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Westfield Centre Service, Inc. v. Cities Service Oil Co

    Brief Fact Summary. A franchisor of a gas station ended a lease with a franchisee in order to sell the property.

    Synopsis of Rule of Law. A franchisor who in good faith and for a bona fide reason terminates, cancels, or fails to renew a franchise for any reason other than the franchisee’s substantial breach of its obligations has violated the law and is liable to the franchisee for the reasonable value of the business less the amount realizable on liquidation.

    Facts. Cities Service Oil Co. (Defendant) owned land on which a gas station was located. James Galligan, who had worked as an attendant at the station for 20 years, organized Westfield Centre Service, Inc. (Plaintiff) to purchase the business. The seller was a lessee-franchisee of Defendant, marketing the gasoline under the name of Citgo. In conjunction with the purchase, Plaintiff entered into several agreements with Defendant, including a station lease of the property and improvements. Defendant decided to sell the station property and notified Plaintiff that the lease would not be renewed. Plaintiffs seek an order enjoining Defendant from proceeding with the sale and from interfering with Plaintiff’s use of the property.

    Issue. Can a franchisor sever the relationship with its franchisee only with good cause?

    Held. Yes.
    In a franchise relationship, the franchisee acquires the right to market products or services under the franchisor’s name and trademark. The franchiser obtains a distribution system without the burden of day-to-day operations of retail establishments and an opportunity to expand with less capital expenditure than would otherwise be required. The franchisee gains its own business with access to an established brand, tested marketing techniques and advertising. Both are interested in the financial success of the venture. But, there is disparity in the bargaining power of the parties.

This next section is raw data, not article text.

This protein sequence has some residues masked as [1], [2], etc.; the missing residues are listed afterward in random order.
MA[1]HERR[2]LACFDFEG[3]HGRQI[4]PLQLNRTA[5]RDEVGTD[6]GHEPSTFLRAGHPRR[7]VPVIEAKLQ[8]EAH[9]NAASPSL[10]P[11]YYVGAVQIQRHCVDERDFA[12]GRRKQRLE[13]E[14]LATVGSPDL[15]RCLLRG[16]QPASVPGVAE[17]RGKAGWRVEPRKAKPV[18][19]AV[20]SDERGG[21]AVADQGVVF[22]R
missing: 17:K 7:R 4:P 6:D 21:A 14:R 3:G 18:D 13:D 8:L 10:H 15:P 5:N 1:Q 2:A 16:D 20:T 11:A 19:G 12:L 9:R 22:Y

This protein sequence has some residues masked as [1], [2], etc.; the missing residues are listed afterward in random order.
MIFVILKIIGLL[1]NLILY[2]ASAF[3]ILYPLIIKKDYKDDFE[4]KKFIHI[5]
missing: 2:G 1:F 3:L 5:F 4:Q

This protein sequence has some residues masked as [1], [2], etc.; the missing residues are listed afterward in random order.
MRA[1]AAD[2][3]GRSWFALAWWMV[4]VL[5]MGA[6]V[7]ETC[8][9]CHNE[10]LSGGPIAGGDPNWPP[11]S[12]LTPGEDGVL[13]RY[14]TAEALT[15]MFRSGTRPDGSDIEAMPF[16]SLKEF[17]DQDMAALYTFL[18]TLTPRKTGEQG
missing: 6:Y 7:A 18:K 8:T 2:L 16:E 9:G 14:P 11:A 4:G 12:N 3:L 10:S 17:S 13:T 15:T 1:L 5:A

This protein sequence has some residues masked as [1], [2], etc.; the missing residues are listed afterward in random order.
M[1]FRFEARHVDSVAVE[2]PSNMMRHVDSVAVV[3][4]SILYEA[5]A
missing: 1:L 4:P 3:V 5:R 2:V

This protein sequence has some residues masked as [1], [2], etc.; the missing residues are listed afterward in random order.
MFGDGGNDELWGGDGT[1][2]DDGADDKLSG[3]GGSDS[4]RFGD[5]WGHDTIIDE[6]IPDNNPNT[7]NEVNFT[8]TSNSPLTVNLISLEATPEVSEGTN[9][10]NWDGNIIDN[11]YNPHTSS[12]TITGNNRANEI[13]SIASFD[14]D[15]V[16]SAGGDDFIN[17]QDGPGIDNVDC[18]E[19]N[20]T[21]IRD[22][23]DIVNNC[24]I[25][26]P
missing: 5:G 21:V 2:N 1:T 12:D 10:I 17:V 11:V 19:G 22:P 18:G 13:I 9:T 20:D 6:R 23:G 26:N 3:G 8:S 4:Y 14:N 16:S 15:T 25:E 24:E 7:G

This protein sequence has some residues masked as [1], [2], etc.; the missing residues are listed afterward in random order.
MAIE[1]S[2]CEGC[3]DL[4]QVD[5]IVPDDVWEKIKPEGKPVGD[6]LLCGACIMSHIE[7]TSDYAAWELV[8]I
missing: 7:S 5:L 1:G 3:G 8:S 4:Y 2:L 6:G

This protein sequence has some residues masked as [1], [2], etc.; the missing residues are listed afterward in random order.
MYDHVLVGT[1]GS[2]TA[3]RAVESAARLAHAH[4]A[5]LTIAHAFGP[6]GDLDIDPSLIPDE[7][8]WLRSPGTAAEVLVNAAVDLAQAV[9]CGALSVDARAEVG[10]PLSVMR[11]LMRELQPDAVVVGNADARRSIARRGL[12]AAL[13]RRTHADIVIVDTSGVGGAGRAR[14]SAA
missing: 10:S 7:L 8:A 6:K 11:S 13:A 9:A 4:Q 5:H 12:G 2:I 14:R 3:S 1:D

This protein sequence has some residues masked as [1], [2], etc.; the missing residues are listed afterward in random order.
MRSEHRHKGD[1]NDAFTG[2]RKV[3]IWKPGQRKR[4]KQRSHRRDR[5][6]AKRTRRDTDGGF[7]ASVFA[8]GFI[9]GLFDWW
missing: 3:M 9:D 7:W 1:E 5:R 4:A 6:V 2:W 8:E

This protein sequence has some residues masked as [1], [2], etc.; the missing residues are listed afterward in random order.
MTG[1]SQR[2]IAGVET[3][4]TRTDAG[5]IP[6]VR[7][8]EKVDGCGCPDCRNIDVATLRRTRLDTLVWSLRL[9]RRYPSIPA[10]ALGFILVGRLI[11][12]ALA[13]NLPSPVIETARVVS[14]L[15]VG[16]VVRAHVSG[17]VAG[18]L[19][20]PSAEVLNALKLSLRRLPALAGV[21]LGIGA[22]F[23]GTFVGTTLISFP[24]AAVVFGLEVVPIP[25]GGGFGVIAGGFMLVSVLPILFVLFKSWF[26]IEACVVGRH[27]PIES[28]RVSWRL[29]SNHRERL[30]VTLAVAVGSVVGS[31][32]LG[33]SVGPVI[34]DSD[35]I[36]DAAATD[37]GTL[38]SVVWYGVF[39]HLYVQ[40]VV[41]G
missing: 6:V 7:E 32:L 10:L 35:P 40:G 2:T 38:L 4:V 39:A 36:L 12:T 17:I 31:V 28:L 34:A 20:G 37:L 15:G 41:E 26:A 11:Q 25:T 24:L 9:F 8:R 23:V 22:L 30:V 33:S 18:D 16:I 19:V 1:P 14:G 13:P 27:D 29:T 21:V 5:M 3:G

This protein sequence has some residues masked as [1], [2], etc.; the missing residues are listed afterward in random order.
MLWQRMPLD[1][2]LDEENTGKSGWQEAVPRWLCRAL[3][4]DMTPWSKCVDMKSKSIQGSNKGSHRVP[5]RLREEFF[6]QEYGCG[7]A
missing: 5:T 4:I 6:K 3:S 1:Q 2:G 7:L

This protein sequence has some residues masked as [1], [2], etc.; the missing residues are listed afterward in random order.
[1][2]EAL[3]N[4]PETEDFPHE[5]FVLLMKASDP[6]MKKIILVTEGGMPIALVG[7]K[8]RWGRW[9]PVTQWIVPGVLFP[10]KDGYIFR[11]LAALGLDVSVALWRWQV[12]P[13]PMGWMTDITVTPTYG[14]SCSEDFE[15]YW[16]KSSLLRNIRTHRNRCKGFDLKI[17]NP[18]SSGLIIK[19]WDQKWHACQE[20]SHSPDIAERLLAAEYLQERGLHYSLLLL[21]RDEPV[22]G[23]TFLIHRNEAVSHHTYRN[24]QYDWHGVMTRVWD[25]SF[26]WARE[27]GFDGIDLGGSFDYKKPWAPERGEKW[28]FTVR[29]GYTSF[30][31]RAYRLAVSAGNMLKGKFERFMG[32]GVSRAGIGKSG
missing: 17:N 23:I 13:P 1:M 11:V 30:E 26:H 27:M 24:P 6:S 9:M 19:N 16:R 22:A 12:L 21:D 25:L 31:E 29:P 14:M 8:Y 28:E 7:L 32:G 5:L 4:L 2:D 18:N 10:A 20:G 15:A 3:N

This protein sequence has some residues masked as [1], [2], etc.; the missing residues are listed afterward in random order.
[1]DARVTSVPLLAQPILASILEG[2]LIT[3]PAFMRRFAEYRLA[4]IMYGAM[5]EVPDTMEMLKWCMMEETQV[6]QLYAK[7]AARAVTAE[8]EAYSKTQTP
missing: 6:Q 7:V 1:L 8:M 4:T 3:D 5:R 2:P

Under New Jersey law, a franchisor cannot sever the relationship with its franchisee without good cause. Good cause is the failure of the franchisee to substantially comply with the requirements placed upon him by the franchise agreement. The plain meaning of the language curtails a franchisor’s right to end the franchise in the absence of a breach by the franchisee.
    A franchisor must generally give the franchisee at least sixty days advance written notice of termination, cancellation, or intent not to renew.
    Despite the terms of the agreement, the franchisor may not refuse, at least under some circumstances, to continue the franchise unless it reimbursed the franchisee for its loss. In a situation where the franchisor acts in good faith for a bona fide reason, the damages should be measured by the actual or reasonable value of the franchisee’s business when the franchisor cuts off the franchise.
    A franchisor who in good faith and for a bona fide reason terminates, cancels, or fails to renew a franchise for any reason other than the franchisee’s substantial breach of its obligations has violated the law and is liable to the franchisee for the reasonable value of the business less the amount realizable on liquidation.

    Discussion. A franchisee has the right to an injunction to prevent the termination of his lease if there is no good reason to end it.”


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